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Critical Anatomy for Robotic Sacrocolpopexy

A Long-term Follow-up Study

Crisp, Catrina C. MD, MSc*; Herfel, Charles V. MD; Kleeman, Steven D. MD*; Pauls, Rachel N. MD*

Female Pelvic Medicine & Reconstructive Surgery: April 11, 2019 - Volume Publish Ahead of Print - Issue - p
doi: 10.1097/SPV.0000000000000730
Original Article: PDF Only

Objective This study aimed to assess anatomy relative to sacral sutures 20 to 24 months after robotic sacrocolpopexy.

Methods This was an institutional review board–approved prospective anatomy study of women undergoing robotic sacrocolpopexy. After placement of suture into the anterior longitudinal ligament, a small vascular clip was secured on the base of the suture. Subjects were imaged at 6 weeks and between 20 and 24 months after surgery. Measurements were calculated by the primary investigator and radiologist coinvestigator.

Results Of the 11 subjects enrolled in the initial 6-week postoperative study, 5 (45%) completed the long-term follow-up. Regarding the vascular anatomy, no significant changes were documented. Similarly, the major urologic structure, the right ureter, was stable at 16 mm from the clip. A significant change was noted, however, in the distance from the apex of the vagina to the sacral suture. At 6 weeks postoperatively, the mean (SD) distance from the vaginal apex to the clip was 69.3 (14) mm; this increased to 85.2 (11.3) mm at the long-term follow-up (P = 0.004).

Conclusions Reassuringly, the position of the clip remained stable, which is reflected in the constancy of the measurements to the vascular landmarks. Nevertheless, alteration in the distance to the vaginal apex suggests elongation of the mesh or vaginal tissue with time. Although the increase in length was greater than 1.5 cm, it may bear clinical relevance in certain patients. This information may help guide surgeons regarding appropriate mesh tensioning during this critical step of the procedure.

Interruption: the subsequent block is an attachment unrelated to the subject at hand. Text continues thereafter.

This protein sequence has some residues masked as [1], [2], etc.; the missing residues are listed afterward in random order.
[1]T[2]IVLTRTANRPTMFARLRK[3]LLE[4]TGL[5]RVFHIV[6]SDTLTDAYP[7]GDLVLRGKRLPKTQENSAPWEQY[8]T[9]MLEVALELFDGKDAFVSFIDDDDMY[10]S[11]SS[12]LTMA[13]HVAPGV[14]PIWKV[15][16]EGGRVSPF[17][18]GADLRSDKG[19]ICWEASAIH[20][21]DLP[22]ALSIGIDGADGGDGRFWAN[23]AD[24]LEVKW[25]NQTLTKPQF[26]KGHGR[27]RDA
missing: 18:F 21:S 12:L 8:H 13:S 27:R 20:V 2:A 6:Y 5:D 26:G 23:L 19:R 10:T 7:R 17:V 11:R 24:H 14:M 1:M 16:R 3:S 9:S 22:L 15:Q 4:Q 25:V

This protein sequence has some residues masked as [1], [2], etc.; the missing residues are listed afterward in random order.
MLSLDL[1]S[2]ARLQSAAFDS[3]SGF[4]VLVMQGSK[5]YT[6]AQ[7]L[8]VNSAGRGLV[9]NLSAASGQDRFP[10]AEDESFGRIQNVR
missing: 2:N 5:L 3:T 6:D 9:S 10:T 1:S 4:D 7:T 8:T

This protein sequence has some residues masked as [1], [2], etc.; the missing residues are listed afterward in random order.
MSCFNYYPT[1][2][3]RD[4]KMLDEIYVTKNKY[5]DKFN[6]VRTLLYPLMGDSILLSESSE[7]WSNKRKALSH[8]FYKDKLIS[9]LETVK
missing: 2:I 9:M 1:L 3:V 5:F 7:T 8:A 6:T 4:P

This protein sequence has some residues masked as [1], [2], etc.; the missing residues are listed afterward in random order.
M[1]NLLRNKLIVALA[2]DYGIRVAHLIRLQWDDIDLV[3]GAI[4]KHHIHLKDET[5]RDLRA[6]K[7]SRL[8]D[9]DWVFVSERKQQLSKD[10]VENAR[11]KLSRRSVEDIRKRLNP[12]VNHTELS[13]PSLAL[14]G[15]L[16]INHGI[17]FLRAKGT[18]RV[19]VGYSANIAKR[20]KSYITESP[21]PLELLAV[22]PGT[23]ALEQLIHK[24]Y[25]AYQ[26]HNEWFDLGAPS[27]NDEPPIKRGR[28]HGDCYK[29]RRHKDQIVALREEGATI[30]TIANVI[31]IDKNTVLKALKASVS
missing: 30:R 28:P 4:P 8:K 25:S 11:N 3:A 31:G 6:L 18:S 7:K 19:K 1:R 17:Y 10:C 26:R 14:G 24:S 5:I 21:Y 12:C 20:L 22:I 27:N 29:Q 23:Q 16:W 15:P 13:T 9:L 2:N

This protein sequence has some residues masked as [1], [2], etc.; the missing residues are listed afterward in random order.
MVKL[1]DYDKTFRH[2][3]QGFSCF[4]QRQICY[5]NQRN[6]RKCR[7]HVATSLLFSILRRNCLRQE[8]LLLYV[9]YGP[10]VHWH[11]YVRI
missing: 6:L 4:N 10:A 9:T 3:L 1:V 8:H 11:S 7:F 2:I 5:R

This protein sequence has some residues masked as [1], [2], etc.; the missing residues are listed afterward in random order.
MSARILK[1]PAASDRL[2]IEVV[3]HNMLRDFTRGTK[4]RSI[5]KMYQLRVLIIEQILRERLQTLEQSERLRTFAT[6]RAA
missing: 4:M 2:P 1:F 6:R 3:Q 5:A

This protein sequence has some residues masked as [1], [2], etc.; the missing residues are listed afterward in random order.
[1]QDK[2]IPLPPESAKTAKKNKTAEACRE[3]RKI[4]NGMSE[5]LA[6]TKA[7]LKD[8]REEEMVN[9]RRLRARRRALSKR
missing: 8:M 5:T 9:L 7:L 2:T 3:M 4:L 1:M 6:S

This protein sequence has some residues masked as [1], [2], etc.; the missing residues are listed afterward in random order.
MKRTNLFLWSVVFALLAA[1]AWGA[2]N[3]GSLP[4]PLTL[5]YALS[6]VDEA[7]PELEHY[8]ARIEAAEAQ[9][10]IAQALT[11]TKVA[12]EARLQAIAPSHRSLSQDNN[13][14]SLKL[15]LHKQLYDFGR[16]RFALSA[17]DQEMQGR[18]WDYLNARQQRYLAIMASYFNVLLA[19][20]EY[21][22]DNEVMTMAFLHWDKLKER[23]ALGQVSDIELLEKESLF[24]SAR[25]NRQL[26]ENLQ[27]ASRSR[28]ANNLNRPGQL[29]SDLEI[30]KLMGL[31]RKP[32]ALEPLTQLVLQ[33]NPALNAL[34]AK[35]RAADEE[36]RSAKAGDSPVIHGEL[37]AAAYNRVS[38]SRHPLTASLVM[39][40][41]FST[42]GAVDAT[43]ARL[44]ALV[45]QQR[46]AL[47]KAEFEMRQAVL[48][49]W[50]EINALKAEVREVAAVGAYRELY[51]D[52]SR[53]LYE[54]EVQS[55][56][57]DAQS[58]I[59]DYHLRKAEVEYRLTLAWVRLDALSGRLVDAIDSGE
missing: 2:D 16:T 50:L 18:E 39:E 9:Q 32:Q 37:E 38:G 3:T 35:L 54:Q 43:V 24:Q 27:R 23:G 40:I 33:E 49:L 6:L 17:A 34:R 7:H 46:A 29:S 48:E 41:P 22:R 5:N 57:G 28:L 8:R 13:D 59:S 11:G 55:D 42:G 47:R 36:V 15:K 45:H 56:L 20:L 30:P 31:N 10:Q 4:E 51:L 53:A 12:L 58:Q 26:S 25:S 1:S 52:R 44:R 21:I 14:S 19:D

From the *Division of Urogynecology and Pelvic Reconstructive Surgery, TriHealth, Good Samaritan and Bethesda North Hospitals; and

Department of Radiology, TriHealth, Good Samaritan Hospital, Cincinnati, OH.

Correspondence: Catrina C. Crisp, MD, MSc, TriHealth, Good Samaritan Hospital, 3219 Clifton Ave, Medical Office Building Suite 100, Cincinnati, OH 45220. E-mail:

This study received an educational grant from the TriHealth Medical Education Research Fund for the cost of imaging.

The authors have declared that there are no conflicts of interest.

Paper Presentation: Selected for poster presentation at the 37th Annual American Urogynecologic Society National Scientific Meeting in Denver, CO.

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